Was that Bill Clinton Last Night?January 24, 2007 11:36 Jeez... it seems that Republican genius strategists have finally figured out that to be loved by the American people a president has to be more like a... Democrat! After years of comparing himself to FDR, Bush took a page from Bill and Hillary last night, talking about health care, balancing the budget, and renewable fuels. Give me a break! All of these policies are diversionary tactics meant to distract from the real spending problem... George W. Bush and his failed Iraq policy.
The Brain Theory Behind AltruismJanuary 22, 2007 10:56 So basically, George Bush has very little brain activity... I could have told you that...
Researchers at the Duke University Medical Centre have identified a particular brain region that predicts whether people tend to be selfish or altruistic.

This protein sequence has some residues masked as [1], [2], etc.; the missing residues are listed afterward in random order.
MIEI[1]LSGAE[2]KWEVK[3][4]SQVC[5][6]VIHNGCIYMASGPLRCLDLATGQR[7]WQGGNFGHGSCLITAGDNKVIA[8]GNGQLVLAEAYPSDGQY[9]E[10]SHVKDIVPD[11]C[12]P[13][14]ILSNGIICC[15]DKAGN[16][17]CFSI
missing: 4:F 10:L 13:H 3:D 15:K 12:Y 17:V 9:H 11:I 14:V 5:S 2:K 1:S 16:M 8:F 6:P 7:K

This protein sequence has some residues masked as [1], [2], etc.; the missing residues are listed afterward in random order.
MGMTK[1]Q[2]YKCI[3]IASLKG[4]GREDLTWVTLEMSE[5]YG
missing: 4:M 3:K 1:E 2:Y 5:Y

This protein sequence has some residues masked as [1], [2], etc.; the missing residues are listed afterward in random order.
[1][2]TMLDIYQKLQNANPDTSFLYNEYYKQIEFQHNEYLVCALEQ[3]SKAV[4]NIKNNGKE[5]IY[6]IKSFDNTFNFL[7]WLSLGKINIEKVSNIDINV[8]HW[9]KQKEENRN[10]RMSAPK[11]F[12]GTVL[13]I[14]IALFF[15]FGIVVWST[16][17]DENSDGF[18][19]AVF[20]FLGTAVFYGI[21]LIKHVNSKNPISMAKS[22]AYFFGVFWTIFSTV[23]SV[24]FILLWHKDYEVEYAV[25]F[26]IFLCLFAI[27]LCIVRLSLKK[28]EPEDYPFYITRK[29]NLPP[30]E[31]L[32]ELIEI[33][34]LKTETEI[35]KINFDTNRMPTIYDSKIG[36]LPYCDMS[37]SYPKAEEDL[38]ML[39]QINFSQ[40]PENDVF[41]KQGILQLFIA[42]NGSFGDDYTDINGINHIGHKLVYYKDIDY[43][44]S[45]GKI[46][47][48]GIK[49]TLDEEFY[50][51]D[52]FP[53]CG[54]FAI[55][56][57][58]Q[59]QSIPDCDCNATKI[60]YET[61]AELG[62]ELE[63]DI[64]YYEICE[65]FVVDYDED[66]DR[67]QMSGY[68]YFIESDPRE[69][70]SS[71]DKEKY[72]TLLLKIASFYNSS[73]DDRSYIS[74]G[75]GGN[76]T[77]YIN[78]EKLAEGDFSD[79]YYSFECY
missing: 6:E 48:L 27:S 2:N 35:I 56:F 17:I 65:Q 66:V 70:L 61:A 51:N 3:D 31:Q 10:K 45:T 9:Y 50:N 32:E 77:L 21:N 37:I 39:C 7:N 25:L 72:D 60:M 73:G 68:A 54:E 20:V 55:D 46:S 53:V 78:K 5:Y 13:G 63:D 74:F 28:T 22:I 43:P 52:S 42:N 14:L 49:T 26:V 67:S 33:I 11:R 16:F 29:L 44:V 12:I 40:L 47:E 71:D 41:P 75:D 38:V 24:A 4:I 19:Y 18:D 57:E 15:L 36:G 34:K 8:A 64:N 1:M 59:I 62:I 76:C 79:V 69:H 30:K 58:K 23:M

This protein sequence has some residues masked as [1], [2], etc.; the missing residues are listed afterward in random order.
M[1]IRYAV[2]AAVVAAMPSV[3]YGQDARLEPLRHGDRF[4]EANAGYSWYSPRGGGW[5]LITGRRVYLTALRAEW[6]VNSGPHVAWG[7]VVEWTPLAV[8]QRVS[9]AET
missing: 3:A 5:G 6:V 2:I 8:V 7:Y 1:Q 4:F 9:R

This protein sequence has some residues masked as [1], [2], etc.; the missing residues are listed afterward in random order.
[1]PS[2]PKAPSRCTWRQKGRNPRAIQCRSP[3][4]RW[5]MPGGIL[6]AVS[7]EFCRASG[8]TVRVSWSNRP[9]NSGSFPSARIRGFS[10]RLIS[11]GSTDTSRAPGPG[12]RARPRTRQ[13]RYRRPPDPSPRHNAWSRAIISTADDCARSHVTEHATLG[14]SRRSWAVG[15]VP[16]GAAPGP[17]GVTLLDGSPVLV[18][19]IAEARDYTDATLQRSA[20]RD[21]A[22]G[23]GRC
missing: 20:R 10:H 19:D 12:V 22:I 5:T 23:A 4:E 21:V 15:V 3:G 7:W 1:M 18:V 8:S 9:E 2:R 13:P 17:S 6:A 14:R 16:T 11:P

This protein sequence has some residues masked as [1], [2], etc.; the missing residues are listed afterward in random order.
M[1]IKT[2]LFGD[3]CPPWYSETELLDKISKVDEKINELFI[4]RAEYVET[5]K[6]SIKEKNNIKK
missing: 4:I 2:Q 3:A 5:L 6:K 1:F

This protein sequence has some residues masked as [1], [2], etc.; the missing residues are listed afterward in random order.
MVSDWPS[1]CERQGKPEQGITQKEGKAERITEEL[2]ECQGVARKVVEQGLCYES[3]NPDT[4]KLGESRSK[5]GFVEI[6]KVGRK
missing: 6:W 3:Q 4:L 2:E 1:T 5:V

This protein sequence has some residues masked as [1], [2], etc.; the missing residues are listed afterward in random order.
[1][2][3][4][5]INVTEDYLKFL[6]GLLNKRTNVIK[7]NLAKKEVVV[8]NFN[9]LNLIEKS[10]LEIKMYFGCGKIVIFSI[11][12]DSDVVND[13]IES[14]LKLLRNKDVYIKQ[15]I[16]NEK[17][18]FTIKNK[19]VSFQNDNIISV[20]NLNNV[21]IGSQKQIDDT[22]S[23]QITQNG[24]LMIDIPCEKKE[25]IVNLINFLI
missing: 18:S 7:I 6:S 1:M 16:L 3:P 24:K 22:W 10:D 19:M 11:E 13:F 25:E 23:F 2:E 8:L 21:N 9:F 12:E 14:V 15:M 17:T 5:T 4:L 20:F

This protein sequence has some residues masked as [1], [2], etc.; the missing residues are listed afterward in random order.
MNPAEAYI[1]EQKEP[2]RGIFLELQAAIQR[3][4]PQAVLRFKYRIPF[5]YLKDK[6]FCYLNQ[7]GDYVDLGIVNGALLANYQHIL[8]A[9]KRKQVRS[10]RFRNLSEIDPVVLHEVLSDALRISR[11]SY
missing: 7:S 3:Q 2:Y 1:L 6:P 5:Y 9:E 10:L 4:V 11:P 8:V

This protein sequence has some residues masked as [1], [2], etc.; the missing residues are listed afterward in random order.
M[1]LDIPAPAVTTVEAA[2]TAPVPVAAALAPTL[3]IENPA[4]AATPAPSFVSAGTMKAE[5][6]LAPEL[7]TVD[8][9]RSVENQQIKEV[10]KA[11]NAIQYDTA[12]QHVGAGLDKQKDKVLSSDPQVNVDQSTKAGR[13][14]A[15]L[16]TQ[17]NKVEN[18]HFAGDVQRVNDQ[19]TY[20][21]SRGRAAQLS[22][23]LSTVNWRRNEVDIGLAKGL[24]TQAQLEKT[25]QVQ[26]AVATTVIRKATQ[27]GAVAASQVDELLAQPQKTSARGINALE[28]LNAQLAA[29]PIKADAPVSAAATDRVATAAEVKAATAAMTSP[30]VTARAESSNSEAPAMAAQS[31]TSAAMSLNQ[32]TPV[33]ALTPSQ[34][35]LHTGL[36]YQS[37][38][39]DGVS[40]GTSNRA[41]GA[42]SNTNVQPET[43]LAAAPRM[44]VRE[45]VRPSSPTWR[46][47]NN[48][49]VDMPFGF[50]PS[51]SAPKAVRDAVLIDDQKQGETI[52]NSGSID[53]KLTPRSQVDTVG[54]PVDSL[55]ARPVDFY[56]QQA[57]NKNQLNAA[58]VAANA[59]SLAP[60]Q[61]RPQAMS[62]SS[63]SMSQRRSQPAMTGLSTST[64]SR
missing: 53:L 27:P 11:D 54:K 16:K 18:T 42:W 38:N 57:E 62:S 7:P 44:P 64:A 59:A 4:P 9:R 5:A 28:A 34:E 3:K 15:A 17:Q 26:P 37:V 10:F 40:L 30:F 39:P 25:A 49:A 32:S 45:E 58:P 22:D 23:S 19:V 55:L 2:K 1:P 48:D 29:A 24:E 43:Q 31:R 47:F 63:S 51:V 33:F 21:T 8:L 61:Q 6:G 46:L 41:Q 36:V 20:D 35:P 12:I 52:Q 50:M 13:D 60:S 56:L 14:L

"Although understanding the function of this brain region may not necessarily identify what drives people like Mother Teresa, it may give clues to the origins of important social behaviors like altruism," said study investigator Dr. Scott A. Huettel, a neuroscientist at the Brain Imaging and Analysis Centre.
Altruism describes the tendency of people to act in ways that put the welfare of others ahead of their own, but why some people choose to act altruistically is unclear, says lead study investigator Dharol Tankersley, a graduate student in Huettel's laboratory.
In the study, published in the online edition of Nature Neuroscience, the researchers used functional magnetic resonance imaging (fMRI) to scan the brains of 45 people while they were either playing a computer game or watching the computer play the game on its own.
Tankersley said that a region of the brain called the posterior superior temporal sulcus was activated to a greater degree when people perceived an action, that is, when they watched the computer play the game than when they acted themselves. This region lies in the top and back portion of the brain and is generally activated when the mind is trying to figure out social relationships.